Express Yourself

Just Say Fat

Please, let fat people describe our own bodies

Just say fat.

Not “curvy” or “chubby” or “chunky” or “fluffy” or “more to love” or “big guy” or “full-figured” or “big-boned” or “queen size” or “husky” or “obese” or “overweight.”

Just say fat.

Do not screw up your face, straining as you reach for phrases like “he…struggles with his weight” or “body image has always been difficult for her.” Do not say “body positivity” or “self-love” or whatever lets you forget that you’re calling someone fat.

Just say fat.

Do not rush to correct fat friends who name their own bodies for themselves, using the words that fit their experience. Recognize that a fat person daring to name their own body is an act of growth and that when you correct us, you stunt it. It is also an act of rebellion, and when you silence it, you silence us. Remember that your comfort does not take precedence over our autonomy. Do not rush to soothe and center your own discomfort by insisting “sweetie, no! You’re not fat!” Let us say our own names for ourselves.

Just say fat.

Do not add caveats and qualifiers. Do not say “fat but healthy,” “fat but working on it,” “fat, but not, like, 400 pounds,” or “fat but happy.” If you’re taking a stand for fat people, take a stand for all of us. Do not limit our humanity by limiting who among us you will accept.

Just say fat.

Notice the impact of the word, how it changes in your mouth over time. Notice where you feel it in your body, and how. Is it tension? Fear? Or something else altogether? Sit with your own discomfort with the word, if you have it. Do not assign that discomfort to me, attributing it to your own assumption that I will be insulted. That discomfort isn’t mine; it’s yours. Listen to what it is teaching you about your relationship to your own body, yes, and to the bodies of those who are fatter than you.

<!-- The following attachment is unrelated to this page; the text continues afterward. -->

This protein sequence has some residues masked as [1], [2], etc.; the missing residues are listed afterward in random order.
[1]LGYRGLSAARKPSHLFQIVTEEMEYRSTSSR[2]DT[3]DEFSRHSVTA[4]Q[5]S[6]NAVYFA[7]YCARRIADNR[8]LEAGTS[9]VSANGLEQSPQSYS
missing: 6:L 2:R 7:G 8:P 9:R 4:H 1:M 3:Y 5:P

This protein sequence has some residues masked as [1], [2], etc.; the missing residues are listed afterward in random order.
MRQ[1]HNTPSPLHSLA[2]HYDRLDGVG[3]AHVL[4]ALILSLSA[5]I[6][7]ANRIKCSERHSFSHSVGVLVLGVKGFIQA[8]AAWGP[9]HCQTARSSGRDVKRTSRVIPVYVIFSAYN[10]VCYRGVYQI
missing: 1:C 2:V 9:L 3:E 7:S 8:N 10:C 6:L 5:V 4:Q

Own the ways in which you have written the story of the word fat, and the ways in which you have been complicit in making it seem such a terrible thing to say, and an even worse thing to be.

Do not foist that discomfort onto your fat friend by wincing or objecting when she tells you she’s fat. She is already swimming against the tides of so many judgments — others’, yes, and yours, too. Do not insult her intelligence or cast doubt upon her experience by insisting that you know her body better than she does. Afford her the small dignity of speaking for herself. Allow her that much.

Just say fat.

Do not reach for the sharp cruelty of “obese” or “overweight,” which many fat people find harmful, and some consider derogatory. Do not defend terms that do not hurt you; let the injured parties speak their truths. Do not insist that because they are medical terms they cannot cause harm. Learn that it is precisely because these terms are medical that they are so hurtful to so many fat people. Those words echo years of medical judgment failed health care: untreated eating disorders, misdiagnoses, and denied care altogether. Medicine doesn’t feel so neutral when it so frequently turns fat people away just because of the way we look.

Just say fat.

Do not presume to name a body that isn’t your own. Do not steal our names from our own mouths. So many thin people name our bodies so readily, draw whatever conclusions they see fit about who we sleep with, whether we love, who we are, what we deserve, when we will die, whether we will die soon enough, and how deserved our demises will be. Do not insist this is somehow unbiased or, worse still, that is justified bias.

Ultimately, you do not need to understand why my name is what it is, you need only call me by that name. You need not make up new names for me in protest of the one you do not like or understand. You just need to say my body’s name.

Just say fat.

Notice the imbalance you feel when you say it. Notice what it feels like not to be the subject, only for a moment. Remember that you are safe — that this is at once a fleeting emotion, a deep reminder of all you have to be grateful for, and a call to act in support of those who have less. You do not need to map the wilderness of their hearts, test the theories of their politics, in order to respect their most basic wish: to say their own name.

Do not shrink a vastness that you cannot comprehend.

Just say fat.

Your Fat Friend writes about the social realities of living as a very fat person. www.yourfatfriend.com

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